Researchers from the University of Miami, in collaboration with Johns Hopkins University, demonstrate that vision loss precedes a loss of mental capacity, suggesting that maintaining eye health could protect cognition in older adults. An estimated of 5.4 million US individuals, 71 years or older, have cognitive impairment without dementia. Cognitive impairment leads to a decreased quality of life, increased disability and dependency, increased health care costs and early mortality. A longitudinal study of 2,520 older US adults show that visual impairment with declining cognitive function indicate a stronger association with declining cognition than vice versa. Visual acuity (VA) was measured using Early Treatment Diabetic Retinopathy Study (ETDRS) charts, and cognitive status was assessed using the Mini-Mental State Examination (MMSE). A commentary states that “blindness and dementia have a substantial adverse effect on quality of life and social and economic activity, burden national and commercial health care budgets, and diminish daily experience for those affected.”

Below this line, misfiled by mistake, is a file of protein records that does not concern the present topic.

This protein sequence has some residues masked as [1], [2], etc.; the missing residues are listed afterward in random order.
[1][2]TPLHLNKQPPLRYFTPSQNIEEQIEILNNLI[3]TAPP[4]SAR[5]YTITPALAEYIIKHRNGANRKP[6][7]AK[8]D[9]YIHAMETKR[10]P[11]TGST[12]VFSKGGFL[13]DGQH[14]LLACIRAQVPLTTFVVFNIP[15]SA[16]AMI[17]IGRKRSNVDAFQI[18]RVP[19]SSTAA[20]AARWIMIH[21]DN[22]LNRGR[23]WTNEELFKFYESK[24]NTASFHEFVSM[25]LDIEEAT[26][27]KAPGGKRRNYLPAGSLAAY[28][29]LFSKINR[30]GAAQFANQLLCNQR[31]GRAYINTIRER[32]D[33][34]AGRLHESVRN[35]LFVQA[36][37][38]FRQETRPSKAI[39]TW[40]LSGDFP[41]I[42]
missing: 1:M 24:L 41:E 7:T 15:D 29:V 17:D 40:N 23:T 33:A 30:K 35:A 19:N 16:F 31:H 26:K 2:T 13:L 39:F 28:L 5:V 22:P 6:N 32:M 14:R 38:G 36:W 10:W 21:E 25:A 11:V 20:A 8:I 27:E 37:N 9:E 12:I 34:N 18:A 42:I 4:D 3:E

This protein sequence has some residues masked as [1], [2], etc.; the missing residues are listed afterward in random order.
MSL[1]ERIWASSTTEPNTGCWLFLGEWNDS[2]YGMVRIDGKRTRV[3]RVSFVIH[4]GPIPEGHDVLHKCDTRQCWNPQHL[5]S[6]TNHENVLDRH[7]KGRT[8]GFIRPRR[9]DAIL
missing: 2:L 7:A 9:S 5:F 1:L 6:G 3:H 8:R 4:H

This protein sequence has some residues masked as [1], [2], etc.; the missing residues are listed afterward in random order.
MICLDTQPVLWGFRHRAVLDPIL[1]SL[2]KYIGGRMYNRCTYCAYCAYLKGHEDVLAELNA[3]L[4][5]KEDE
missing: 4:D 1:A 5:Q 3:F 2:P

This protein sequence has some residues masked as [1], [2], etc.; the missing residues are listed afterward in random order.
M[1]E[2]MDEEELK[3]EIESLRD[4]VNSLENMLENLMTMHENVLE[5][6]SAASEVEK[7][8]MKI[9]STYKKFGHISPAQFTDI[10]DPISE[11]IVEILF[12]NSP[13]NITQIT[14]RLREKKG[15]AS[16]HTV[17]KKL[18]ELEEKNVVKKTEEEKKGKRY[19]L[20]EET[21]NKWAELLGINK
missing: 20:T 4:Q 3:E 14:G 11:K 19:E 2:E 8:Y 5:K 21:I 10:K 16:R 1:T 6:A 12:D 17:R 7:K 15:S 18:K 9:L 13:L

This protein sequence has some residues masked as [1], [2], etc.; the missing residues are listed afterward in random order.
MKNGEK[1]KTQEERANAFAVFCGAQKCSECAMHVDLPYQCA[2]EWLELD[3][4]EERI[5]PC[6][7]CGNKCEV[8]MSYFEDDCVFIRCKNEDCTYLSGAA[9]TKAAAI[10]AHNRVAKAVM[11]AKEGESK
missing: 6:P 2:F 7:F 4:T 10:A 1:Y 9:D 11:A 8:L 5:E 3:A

The results of a prospective longitudinal population-based study show that the mean (SD) age of patients was 73.5 (5.1) years, with the mean biannual decline of VA was 0.022 logMAR (approximately 1 line during 8 years; 95%CI, 0.018-0.026), and the mean biannual worsening of MMSE score was −0.59 (95%CI, −0.64 to −0.54; both P < .001). A worse baseline VA was associated with a worse baseline MMSE score (r = −0.226; 95%CI, −0.291 to −0.16; P < .001) while the rate of worsening VA was associated with the rate of declining MMSE score (r = −0.139; 95%CI, −0.261 to −0.017; P = .03). As highlighted by the results from JAMA Ophthalmology (2018;136(9):989-995), cross-lagged models indicated that VA in a previous assessment were associated with MMSE score in the subsequent round (β = −0.995, P < .001), and MMSE score in the previous round was associated with VA in the following round (β = −0.003, P < .001).
Research investigators state that, “understanding the cognitive changes that accompany aging and finding ways to slow down the pace of cognitive decline is critical for maintaining well-being in late life. The longitudinal association between vision and cognitive functioning suggests maintaining good vision may be an important interventional strategy for mitigating age-related cognitive changes.” Independent researchers show that “Health policy makers should note that eye care is not just about vision; it pays dividends over and above this by playing a crucial role in maintaining many aspects of health, economic activity, and quality of life throughout peoples’ lives.”